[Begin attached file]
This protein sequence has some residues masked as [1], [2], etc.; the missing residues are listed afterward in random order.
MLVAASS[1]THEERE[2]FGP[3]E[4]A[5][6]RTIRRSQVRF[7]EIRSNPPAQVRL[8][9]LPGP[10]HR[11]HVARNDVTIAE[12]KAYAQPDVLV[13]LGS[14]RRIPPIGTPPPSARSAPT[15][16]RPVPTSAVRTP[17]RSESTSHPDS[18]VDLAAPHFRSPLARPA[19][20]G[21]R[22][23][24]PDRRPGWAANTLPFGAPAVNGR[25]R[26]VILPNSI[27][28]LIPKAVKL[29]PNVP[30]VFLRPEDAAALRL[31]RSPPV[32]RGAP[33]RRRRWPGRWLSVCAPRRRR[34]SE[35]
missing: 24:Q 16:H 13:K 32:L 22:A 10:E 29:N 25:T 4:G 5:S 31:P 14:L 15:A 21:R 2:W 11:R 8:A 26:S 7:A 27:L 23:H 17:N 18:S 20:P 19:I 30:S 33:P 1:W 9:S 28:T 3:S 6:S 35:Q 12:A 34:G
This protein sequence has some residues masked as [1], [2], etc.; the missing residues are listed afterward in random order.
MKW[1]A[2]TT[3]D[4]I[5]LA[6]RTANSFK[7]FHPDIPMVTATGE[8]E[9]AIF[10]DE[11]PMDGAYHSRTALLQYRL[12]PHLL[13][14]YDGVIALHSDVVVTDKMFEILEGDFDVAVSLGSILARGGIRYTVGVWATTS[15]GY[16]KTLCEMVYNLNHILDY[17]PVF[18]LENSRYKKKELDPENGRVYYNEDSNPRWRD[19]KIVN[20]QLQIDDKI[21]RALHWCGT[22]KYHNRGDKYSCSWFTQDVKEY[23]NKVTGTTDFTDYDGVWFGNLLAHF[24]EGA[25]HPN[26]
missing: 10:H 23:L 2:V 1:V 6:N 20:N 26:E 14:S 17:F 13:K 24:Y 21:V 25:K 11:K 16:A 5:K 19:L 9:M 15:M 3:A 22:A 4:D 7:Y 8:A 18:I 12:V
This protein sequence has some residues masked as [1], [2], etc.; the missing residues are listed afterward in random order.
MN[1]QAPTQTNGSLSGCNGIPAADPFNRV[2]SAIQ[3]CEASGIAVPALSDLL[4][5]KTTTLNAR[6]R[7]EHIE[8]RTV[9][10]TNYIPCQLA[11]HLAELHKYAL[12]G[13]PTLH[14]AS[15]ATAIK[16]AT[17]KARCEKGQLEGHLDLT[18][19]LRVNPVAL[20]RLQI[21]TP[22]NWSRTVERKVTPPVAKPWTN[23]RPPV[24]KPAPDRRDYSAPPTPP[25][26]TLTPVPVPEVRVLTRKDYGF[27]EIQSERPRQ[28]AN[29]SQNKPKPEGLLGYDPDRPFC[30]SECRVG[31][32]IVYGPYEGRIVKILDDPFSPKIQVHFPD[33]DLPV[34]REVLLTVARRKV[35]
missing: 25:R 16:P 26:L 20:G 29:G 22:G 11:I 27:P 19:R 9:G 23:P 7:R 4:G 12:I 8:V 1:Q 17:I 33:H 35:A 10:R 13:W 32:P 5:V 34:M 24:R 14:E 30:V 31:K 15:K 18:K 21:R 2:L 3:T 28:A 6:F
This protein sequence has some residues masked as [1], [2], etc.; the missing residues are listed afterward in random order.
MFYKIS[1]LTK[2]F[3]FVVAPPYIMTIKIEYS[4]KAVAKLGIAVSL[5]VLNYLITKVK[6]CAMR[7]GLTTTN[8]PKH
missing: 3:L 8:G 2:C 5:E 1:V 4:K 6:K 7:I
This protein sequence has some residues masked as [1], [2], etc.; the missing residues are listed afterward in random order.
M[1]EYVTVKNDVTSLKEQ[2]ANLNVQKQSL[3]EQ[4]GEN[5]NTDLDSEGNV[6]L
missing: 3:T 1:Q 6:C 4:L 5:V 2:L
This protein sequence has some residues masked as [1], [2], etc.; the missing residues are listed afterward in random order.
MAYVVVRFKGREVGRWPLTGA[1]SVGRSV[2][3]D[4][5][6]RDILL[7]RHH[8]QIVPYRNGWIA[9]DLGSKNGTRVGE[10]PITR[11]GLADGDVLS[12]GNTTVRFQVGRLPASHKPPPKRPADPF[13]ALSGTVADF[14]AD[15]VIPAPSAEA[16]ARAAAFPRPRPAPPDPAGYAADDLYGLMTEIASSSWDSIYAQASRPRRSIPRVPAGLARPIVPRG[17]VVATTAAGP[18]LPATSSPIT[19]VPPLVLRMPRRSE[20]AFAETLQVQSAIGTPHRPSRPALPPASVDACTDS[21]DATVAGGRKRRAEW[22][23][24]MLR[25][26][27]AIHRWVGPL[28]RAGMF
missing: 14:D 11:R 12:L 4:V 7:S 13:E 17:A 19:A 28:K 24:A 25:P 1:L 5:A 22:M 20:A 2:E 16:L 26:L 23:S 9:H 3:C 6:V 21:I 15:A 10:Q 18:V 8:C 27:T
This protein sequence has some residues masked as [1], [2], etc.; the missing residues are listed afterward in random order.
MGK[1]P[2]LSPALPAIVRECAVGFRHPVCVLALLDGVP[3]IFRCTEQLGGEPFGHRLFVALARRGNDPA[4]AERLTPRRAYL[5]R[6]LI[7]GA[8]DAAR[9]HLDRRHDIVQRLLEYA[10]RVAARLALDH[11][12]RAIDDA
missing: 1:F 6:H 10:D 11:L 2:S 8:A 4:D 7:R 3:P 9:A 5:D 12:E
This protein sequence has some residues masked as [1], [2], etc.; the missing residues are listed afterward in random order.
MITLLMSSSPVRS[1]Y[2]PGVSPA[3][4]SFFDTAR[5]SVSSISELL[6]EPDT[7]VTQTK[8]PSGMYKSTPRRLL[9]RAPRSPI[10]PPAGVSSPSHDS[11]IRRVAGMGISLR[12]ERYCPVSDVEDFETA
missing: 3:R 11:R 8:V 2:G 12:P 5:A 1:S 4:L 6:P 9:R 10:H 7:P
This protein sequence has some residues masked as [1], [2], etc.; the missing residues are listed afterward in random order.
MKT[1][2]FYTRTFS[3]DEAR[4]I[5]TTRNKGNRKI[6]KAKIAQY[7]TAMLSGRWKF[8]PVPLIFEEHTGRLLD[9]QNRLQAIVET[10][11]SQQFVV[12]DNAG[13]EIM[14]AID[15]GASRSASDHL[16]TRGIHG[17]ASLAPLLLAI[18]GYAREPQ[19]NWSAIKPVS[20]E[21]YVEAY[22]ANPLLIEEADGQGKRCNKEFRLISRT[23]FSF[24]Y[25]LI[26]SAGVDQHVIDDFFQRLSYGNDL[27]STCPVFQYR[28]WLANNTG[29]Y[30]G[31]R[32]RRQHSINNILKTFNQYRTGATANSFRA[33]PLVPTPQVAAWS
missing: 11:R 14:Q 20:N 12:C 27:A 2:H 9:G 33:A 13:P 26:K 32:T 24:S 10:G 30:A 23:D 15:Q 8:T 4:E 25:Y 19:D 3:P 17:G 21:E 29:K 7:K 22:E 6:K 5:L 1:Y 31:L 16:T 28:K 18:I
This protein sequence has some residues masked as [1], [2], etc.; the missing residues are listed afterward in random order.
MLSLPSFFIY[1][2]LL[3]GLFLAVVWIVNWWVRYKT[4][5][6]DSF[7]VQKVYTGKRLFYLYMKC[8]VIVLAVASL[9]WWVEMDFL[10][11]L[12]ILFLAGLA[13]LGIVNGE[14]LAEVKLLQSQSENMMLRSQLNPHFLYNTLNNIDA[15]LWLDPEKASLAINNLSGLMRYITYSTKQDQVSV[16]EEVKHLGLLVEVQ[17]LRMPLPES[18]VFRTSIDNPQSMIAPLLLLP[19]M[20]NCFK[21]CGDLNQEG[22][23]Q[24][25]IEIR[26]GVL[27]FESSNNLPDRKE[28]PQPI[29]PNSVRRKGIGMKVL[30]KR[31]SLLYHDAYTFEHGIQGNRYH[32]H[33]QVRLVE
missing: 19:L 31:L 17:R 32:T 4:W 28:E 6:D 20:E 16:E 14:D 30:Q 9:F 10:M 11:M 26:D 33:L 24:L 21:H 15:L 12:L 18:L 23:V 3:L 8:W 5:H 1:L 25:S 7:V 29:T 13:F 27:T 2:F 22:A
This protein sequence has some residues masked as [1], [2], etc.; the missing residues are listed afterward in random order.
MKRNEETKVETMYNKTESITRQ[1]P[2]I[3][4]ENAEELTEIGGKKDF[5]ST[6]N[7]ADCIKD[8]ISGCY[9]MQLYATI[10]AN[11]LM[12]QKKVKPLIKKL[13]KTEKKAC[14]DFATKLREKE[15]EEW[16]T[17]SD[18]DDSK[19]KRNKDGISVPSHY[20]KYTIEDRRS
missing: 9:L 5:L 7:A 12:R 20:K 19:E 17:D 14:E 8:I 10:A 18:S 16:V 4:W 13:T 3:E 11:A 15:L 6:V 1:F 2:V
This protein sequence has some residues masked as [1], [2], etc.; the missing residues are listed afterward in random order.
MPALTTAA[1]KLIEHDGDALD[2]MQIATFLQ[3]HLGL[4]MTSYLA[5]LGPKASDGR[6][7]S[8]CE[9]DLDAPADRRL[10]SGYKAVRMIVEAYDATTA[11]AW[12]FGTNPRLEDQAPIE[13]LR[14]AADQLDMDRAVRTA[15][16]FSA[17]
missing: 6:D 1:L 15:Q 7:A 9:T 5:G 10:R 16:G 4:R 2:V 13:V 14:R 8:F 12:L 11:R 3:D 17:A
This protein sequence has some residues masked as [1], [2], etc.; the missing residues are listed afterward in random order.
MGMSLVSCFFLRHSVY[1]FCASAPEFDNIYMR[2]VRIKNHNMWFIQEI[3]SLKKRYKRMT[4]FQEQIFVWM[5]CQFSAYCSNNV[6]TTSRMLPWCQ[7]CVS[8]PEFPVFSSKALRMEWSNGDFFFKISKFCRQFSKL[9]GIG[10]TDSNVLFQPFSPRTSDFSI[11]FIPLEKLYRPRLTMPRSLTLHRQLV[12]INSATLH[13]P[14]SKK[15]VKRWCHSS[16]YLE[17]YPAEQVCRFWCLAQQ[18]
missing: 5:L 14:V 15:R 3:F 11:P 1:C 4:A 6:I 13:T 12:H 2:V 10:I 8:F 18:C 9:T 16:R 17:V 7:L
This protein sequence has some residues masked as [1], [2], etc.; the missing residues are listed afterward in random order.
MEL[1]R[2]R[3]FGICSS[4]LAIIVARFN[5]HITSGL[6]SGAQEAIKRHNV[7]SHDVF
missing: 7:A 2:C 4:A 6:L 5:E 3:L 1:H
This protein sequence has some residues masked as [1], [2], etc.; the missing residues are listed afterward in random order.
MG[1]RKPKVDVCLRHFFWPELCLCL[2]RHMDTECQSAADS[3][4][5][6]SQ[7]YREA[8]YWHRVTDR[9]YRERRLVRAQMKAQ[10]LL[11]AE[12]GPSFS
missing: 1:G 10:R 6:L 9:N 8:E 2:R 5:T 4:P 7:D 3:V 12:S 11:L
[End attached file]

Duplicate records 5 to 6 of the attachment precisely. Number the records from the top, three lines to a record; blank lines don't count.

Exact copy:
This protein sequence has some residues masked as [1], [2], etc.; the missing residues are listed afterward in random order.
M[1]EYVTVKNDVTSLKEQ[2]ANLNVQKQSL[3]EQ[4]GEN[5]NTDLDSEGNV[6]L
missing: 3:T 1:Q 6:C 4:L 5:V 2:L
This protein sequence has some residues masked as [1], [2], etc.; the missing residues are listed afterward in random order.
MAYVVVRFKGREVGRWPLTGA[1]SVGRSV[2][3]D[4][5][6]RDILL[7]RHH[8]QIVPYRNGWIA[9]DLGSKNGTRVGE[10]PITR[11]GLADGDVLS[12]GNTTVRFQVGRLPASHKPPPKRPADPF[13]ALSGTVADF[14]AD[15]VIPAPSAEA[16]ARAAAFPRPRPAPPDPAGYAADDLYGLMTEIASSSWDSIYAQASRPRRSIPRVPAGLARPIVPRG[17]VVATTAAGP[18]LPATSSPIT[19]VPPLVLRMPRRSE[20]AFAETLQVQSAIGTPHRPSRPALPPASVDACTDS[21]DATVAGGRKRRAEW[22][23][24]MLR[25][26][27]AIHRWVGPL[28]RAGMF
missing: 14:D 11:R 12:L 4:V 7:S 13:E 17:A 19:A 28:K 24:A 25:P 1:L 5:A 22:M 20:A 2:E 16:L 26:L 23:S 9:H 3:C 6:V 21:I 15:A 10:Q 18:V 8:C 27:T